The bench is easily do-able, and LH-power hitters are available (at a price). The 'top-of-the-order' SP will be the hardest bit, IMHO.

Posted by: BinM | November 16, 2010 9:10 PM | Report abuse

I'll believe it when I see it.

Posted by: egoodman8 | November 16, 2010 11:27 PM | Report abuse

Ask Mets fans how important it is to spend boatloads of money, and ask Giants fans if you have to do so to win.

It isn't about spending; its about spending wisely and getting what is needed. Lets hope the Nats make the attempt.

Posted by: SCNatsFan | November 17, 2010 9:19 AM | Report abuse

It is important to the Nats that they convey an impression of trying. Going after that rotation ace. Going after Uggla. Flexibility in expanding payroll. Not signing Dunn because maybe they can snag Crawford along with a better-fielding 1B. Making a trade that takes salary off some other club and lands some legit help here in Natstown.

And if these things do not happen for a variety of superb reasons we can all understand? Then we know for sure the Nats tried. How can anyone argue with that, even if payroll is in the mid-60s next season again in 2011?

I kid just a little. Building the club is a multi-year process. You trade for young guys, even if they make decent salary. You sign quality young free agents. You sign the best international kids you can get, even if they cost some. And you take advantage of these opportunities over a period of years. The Nats need to start doing these things, expanding their low budgets. And it usually can't be done in one season. But you have to start sometime. Why not now? One thing the Nats want to avoid doing is signing a bunch of old, slow, fat guys, like the Os used to do every year, simply to convince fans that the org is sincere.

Posted by: EdDC | November 17, 2010 10:35 AM | Report abuse

The Marlins wanted EspinoSa as part of the Uggla trade. Doesn't make a lot of sense for 1 year deL for Uggla who is a free agent after 2011 not to mention Uggla is not a great defensive player.

Posted by: GoingGoingGone | November 17, 2010 12:20 PM | Report abuse

@scnatsfan Ask the Giants if you have to spend money to win... um... did you look up their team salary?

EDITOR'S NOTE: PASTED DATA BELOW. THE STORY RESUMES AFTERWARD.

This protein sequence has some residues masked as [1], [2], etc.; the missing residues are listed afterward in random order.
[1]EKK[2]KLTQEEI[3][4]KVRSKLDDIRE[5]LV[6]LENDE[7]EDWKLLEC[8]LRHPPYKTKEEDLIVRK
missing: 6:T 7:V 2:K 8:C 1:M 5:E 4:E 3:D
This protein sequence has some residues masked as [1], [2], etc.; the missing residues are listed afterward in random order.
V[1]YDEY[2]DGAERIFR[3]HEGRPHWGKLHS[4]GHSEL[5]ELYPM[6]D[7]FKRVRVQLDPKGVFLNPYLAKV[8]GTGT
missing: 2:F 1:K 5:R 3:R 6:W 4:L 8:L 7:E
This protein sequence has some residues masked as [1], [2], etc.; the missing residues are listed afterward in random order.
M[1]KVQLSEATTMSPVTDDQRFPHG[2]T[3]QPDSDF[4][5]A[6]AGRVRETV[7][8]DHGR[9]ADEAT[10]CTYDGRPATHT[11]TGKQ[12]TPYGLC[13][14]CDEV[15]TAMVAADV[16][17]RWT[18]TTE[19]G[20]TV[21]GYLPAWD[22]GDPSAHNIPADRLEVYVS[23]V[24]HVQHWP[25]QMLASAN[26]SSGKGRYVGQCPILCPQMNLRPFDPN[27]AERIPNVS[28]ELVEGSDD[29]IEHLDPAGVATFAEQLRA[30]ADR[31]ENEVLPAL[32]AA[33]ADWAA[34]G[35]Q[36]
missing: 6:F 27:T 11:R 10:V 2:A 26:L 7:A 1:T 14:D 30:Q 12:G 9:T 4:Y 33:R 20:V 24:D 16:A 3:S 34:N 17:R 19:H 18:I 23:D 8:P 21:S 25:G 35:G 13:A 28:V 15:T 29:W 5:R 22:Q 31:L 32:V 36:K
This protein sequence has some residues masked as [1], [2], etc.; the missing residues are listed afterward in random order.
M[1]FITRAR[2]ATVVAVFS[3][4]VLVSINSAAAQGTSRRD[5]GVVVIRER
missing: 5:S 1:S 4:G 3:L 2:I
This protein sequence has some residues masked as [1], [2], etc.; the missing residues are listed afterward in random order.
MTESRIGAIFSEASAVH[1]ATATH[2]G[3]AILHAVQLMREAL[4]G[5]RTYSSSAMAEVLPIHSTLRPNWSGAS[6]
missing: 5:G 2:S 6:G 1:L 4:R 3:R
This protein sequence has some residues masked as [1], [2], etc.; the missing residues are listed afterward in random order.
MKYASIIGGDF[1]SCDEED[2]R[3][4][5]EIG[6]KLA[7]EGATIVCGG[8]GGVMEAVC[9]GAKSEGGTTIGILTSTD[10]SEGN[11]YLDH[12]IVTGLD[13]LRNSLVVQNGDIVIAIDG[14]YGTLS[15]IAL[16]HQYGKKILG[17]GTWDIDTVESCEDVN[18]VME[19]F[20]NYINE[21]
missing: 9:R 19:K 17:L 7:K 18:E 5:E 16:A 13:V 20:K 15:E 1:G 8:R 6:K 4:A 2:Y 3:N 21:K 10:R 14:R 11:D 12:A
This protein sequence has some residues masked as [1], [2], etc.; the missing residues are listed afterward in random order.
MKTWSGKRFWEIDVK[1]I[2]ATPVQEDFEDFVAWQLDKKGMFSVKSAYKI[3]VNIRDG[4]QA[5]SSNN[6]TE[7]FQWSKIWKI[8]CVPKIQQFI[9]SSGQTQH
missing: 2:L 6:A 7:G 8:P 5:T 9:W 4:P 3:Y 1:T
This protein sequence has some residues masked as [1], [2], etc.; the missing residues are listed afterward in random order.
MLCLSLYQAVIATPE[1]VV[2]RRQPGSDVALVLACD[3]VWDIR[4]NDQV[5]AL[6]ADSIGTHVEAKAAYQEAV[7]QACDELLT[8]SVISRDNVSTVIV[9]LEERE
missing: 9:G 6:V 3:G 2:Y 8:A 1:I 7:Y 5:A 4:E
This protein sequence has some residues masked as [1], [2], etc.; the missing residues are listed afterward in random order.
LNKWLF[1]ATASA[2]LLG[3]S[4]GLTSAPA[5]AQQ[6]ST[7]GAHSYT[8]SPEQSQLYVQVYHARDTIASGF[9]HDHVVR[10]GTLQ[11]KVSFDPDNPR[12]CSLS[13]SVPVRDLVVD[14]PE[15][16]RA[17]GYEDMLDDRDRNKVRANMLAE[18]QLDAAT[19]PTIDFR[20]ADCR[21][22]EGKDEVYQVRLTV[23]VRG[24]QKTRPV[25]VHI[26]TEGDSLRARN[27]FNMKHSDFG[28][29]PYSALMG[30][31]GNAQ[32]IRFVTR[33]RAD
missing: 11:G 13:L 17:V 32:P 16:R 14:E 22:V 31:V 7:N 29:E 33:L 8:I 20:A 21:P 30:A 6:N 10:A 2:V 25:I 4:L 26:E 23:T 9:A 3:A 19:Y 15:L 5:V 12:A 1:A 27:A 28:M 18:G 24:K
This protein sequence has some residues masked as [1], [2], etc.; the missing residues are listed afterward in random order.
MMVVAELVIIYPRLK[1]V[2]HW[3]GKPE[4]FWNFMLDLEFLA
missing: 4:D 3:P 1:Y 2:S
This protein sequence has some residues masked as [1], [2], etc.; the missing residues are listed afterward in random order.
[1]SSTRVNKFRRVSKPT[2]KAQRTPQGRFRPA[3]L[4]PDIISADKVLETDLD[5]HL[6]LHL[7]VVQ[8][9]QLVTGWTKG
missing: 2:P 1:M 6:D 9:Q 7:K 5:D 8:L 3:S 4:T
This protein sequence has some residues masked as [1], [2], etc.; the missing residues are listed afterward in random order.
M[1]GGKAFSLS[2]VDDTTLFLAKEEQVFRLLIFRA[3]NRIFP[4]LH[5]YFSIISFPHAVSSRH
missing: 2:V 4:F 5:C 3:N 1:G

In 2010, they had an opening day payroll of more than $96 million. Along the way they added Burrell, Guillen and Cody Ross. They are far from a frugal team.

As for spending wisely, I agree. Just that the Nats don't spend at all. Looking at the Giants, if the Nats had a better plan for RF last winter, they could have added Aubrey Huff for $3-4M. But they cut Dukes (fine), and no viable backup plan in place.

Posted by: comish4lif | November 17, 2010 12:31 PM | Report abuse

Got a call from Nats ticket office wanting to know what it would take to sign up again for seson tix that i let lapse a couple of years ago. I told them a viable Major League product. The sales person wanted to focus on the 10 game improvement.

I told him it was lipstick on a pig and I wasnt going to even think about an investment unless the teams stops its yard sale approach.

I expect more of the same this year, tales of the offers made to unattainable FA's and non-deals because the return didnt improve the team enough.

I expect the season tix base is close to a third of 2005 and dwindling, you would think they would realize that promises of future success isnt registering with the fans, casual or otherwise.

Posted by: kyle4 | November 17, 2010 12:44 PM | Report abuse

comish is right. Here is what the priorities should look like:

1. Spend wisely but go ahead and take advantage every year of wise-spending opportunities, even if that means an expanded payroll.

2. Don't spend hardly at all--stick to your little budgets, about $20 million a year lower than MLB-average.